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Waste Not, Want Not

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  • Francesco Grigoli
  • Javier Kapsoli

Abstract

Public health spending is low in emerging and developing economies relative to advanced economies and health outputs and outcomes need to be substantially improved. Simply increasing public expenditure in the health sector, however, may not significantly affect health outcomes if the efficiency of this spending is low. This paper quantifies the inefficiency of public health expenditure and the associated potential gains for emerging and developing economies using a stochastic frontier model that controls for the socioeconomic determinants of health, and provides country-specific estimates. The results suggest that African economies have the lowest efficiency. At current spending levels, they could boost life expectancy up to about five years if they followed best practices.

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Bibliographic Info

Paper provided by International Monetary Fund in its series IMF Working Papers with number 13/187.

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Length: 26
Date of creation: 28 Aug 2013
Date of revision:
Handle: RePEc:imf:imfwpa:13/187

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Keywords: Government expenditures; Health care; Emerging markets; Developing countries; Economic models; public health; health spending; public expenditure; public health spending; public spending; infant mortality; health expenditure per capita; health systems; clean water; determinants of health; health economics; health care systems; health sector; access to health care; national health; health care services; health clinics; private spending; health system performance; capita health expenditure; public provision; provision of services; health indicators; provision of health care;

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  1. Francesco Grigoli Author-Email: fgrigoli@imf.org Author-Name: Eduardo Ley Author-Email: eley@worldbank.org, 2012. "Quality of Government and Living Standards," World Bank - Economic Premise, The World Bank, The World Bank, issue 89, pages 1-6, September.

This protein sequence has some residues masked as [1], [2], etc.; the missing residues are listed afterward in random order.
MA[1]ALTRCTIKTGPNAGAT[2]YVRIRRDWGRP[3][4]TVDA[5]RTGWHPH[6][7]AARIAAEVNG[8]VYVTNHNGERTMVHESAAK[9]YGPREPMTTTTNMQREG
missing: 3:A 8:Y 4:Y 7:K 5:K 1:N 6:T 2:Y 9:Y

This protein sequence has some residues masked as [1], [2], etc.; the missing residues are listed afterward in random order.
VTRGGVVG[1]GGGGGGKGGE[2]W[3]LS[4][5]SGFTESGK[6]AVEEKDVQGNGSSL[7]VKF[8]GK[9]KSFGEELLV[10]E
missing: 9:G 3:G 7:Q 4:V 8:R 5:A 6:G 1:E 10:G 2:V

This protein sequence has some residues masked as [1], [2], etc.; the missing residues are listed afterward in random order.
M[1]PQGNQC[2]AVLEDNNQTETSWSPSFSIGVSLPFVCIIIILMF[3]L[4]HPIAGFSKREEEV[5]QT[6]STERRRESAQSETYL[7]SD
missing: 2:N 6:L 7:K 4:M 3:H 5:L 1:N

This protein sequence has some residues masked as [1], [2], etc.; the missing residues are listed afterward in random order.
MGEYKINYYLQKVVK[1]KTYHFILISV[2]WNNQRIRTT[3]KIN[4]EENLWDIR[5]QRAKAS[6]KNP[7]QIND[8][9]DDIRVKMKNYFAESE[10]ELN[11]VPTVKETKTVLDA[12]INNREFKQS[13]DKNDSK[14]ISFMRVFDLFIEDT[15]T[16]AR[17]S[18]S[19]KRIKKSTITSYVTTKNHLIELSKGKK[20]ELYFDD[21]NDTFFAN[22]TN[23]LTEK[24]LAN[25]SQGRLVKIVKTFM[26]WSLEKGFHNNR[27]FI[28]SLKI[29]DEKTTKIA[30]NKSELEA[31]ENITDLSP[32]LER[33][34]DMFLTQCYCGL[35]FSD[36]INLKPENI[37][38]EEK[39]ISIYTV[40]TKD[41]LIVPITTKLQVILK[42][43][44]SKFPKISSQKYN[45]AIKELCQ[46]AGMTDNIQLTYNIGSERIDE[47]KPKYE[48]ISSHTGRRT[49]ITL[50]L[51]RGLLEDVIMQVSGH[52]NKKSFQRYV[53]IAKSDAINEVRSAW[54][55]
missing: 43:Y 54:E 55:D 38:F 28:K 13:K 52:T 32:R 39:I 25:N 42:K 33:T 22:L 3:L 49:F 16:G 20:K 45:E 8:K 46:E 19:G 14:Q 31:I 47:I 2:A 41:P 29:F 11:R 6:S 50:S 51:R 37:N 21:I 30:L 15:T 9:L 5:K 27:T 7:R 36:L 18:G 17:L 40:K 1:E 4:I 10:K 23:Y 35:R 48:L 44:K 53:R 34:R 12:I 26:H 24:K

2. Greene, William H., 1980. "Maximum likelihood estimation of econometric frontier functions," Journal of Econometrics, Elsevier, Elsevier, vol. 13(1), pages 27-56, May.
  3. Herrera, Santiago & Pang, Gaobo, 2005. "Efficiency of public spending in developing countries : an efficiency frontier approach," Policy Research Working Paper Series 3645, The World Bank.
  4. Aigner, Dennis & Lovell, C. A. Knox & Schmidt, Peter, 1977. "Formulation and estimation of stochastic frontier production function models," Journal of Econometrics, Elsevier, Elsevier, vol. 6(1), pages 21-37, July.
  5. Bruce Hollingsworth & John Wildman, 2003. "The efficiency of health production: re-estimating the WHO panel data using parametric and non-parametric approaches to provide additional information," Health Economics, John Wiley & Sons, Ltd., vol. 12(6), pages 493-504.
  6. Meeusen, Wim & van den Broeck, Julien, 1977. "Efficiency Estimation from Cobb-Douglas Production Functions with Composed Error," International Economic Review, Department of Economics, University of Pennsylvania and Osaka University Institute of Social and Economic Research Association, Department of Economics, University of Pennsylvania and Osaka University Institute of Social and Economic Research Association, vol. 18(2), pages 435-44, June.
  7. Gupta, Sanjeev & Verhoeven, Marijn, 2001. "The efficiency of government expenditure: experiences from Africa," Journal of Policy Modeling, Elsevier, Elsevier, vol. 23(4), pages 433-467, May.
  8. Koetter, Michael & Karmann, Alexander & Fiorentino, Elisabetta, 2006. "The cost efficiency of German banks: a comparison of SFA and DEA," Discussion Paper Series 2: Banking and Financial Studies 2006,10, Deutsche Bundesbank, Research Centre.
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